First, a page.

Episode 33: Drakensburg/Queenstown/Hogsback/Addo/Plettenburg Bay/George/Oudtshoorn/Hermanus/Langebaan, South Africa
Skin colour (Tom): Rio Ferdinand
Skin colour (Jane): Ferdinand de Lesseps
Location: Langebaan, South Africa
Date: 09 December 2010.
Of the many, many countries we have visited during our trip, South Africa wins the prize for worst radio hands-down. Not only are most of the presenters unintelligible, incoherent and inane (most can barely string a sentence together), but the choice of music comes mainly from terrible films of the 1980s.
If you’re lucky, you’ll get some South African drum ‘n’ bass, which is like listening to drum ‘n’ bass produced by me. You may also have your spirits raised momentarily by what sounds like a decent track from recent(ish) memory, only to have them dashed by the heavy house track which has been laid over the top, making it sound like you’re listening to two bad songs at once.
Commendable, but not helpful, is the way the presenters switch (usually mid-sentence, always during some interesting news article or the single Ashes update of the day) between English and Afrikaans. It’s enough to make you turn it off and listen to the purr/screech/wail of your Chevrolet Spark’s engine noise instead.
Against all the odds though, Sparky has made it – we’ve only got to get him to Cape Town, 115km down the road, and he’ll have carried us, like an obstinate mule, over 5000km around this huge country. I’ve even tamed him enough to make stalling a rarity.
We’re in Langebaan now, on the west coast, for our long-awaited sailing course, which we begin bright and early tomorrow.
We have done some serious driving to get here since my last post from Drakensburg: including a 760km slog taking us over the top of Lesotho; through some fabulous scenery; and down to Queenstown.
Our last couple of days in Drakensburg weren’t what we were expecting after the first glorious day. We were treated to a day of rain and mist when we visited Cathedral Peak, so put that down alongside Cotopaxi, Mount Cook and Mount Fuji on the list of mountains we’ve visited but been unable to actually see.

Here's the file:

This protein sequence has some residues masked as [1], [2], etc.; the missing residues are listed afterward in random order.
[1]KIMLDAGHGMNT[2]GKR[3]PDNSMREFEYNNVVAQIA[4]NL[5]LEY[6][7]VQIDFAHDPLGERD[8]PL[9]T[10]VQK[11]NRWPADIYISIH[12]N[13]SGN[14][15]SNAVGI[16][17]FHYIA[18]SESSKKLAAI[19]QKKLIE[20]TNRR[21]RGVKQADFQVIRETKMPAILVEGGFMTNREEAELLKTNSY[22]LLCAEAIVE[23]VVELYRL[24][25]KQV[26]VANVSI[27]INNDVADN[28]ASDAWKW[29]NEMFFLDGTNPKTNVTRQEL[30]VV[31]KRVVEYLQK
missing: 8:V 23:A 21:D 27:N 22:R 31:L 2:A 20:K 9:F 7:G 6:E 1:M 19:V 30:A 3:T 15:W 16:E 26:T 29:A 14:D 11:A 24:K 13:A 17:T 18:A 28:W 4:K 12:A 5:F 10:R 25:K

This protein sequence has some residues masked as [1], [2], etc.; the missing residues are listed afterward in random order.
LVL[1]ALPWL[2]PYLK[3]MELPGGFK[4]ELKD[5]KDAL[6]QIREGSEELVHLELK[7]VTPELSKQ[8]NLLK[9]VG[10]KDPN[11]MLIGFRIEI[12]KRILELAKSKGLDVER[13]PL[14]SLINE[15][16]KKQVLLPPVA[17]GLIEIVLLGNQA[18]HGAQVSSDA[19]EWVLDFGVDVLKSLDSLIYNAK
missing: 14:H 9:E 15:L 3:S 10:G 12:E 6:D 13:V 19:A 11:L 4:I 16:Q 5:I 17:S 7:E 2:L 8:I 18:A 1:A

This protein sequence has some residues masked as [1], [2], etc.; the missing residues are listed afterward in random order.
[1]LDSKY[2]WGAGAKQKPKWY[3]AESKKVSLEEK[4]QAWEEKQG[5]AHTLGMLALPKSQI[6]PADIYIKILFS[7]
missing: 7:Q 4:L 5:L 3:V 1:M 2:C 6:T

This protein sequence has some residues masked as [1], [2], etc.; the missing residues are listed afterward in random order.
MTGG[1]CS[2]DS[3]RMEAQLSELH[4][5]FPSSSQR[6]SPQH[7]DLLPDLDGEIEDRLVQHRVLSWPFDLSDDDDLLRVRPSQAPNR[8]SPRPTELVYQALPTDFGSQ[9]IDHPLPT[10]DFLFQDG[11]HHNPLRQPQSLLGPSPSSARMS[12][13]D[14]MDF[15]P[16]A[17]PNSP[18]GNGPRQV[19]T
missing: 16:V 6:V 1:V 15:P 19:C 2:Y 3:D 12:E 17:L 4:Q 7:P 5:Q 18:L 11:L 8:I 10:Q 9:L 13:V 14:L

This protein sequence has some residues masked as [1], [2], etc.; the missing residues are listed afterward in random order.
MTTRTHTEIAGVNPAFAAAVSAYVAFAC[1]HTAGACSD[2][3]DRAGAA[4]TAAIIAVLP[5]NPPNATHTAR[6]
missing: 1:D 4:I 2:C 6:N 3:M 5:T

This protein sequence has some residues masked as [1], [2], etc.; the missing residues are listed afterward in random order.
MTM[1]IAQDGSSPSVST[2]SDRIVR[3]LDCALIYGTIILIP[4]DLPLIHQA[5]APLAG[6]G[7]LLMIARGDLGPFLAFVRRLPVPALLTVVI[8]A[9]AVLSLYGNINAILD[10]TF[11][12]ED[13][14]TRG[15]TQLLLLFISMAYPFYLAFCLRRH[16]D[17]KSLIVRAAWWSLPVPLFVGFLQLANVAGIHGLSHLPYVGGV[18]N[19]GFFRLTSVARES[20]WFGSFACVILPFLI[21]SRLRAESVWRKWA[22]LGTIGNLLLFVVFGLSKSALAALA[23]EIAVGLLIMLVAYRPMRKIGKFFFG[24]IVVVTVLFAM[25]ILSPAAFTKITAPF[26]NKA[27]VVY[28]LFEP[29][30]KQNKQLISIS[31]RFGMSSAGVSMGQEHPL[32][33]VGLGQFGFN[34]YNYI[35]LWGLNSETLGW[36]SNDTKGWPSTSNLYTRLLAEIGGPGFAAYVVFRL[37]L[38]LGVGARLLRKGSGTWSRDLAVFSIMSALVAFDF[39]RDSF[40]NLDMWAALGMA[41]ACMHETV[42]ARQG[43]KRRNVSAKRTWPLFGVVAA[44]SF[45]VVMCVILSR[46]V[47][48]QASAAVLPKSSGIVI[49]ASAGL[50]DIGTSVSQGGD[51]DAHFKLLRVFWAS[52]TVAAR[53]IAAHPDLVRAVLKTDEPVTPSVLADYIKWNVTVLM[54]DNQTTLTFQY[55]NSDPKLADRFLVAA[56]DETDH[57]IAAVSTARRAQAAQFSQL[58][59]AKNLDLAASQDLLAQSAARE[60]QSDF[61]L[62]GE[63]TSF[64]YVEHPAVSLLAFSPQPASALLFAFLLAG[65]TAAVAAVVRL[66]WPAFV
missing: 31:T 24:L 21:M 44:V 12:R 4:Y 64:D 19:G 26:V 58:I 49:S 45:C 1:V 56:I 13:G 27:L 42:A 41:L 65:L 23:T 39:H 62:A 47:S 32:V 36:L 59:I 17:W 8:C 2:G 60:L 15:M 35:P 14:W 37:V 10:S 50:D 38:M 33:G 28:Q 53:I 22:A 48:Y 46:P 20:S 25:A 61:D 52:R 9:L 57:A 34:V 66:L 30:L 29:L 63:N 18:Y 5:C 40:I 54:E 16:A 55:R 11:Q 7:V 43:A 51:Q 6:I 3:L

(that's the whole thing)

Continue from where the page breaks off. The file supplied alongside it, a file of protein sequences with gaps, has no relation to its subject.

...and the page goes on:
We had a nice coffee though and a slightly scary drive back through villages where the roads seemed to be full of angry, gesticulating young men who stared at us with what seemed like properly evil intent.
According to the hostel owner, this was youthful high spirits, on finishing school for the year – I think that if the car had broken down, we’d be lying in a ditch somewhere wondering if Max Clifford would represent us.
After our slightly disappointing day, we were then treated to another night of high-volume partying at our campsite, this time for the staff Christmas party. When Jane asked the owner if she could turn the music down after 11pm, she was asked what her problem was (which would have seemed pretty obvious).
When we checked out the next day, the owner (comfortable shoes, obese, aggressive, face like the back end of a bus) had a proper rant at Jane (I was psyching myself and Sparky up for another 10-hour drive and let’s face it, Jane’s somewhat better at dealing with confrontation than I am) – not really the way to run accommodation if you ask me.
Her size (the owner, not Jane) means she’ll have health problems soon though, and though you know I don’t like to wish ill on anyone, wheezing as you mount a single stair couldn’t happen to a nicer person.
On the subject of weight and appearance (and with my self-awareness monitor on red alert) the folk of South Africa are among the fattest and (for the whites) ugliest we’ve met. Almost all the black women we’ve seen or met are spherical. For white folk, there must be a law that from age 35 you have to tip the scales at over 15 stone, regardless of height or gender. Black men are almost universally slender, so who knows?
I won’t dwell on the ugliness, for fear of giving you sleepless nights. We can only speculate that the white gene pool in South Africa was limited in the apartheid years – most people seem to have had their faces put together by a committee armed with hammers.
They’re all lovely though.
We didn’t linger in Queenstown, instead heading for absurdly picturesque Hogsback, a quiet little place which seems to think it’s in Lord of the Rings – everything is based on the book (apparently Tolkein was inspired by this area, but doesn’t everywhere with a couple of hills say that these days?).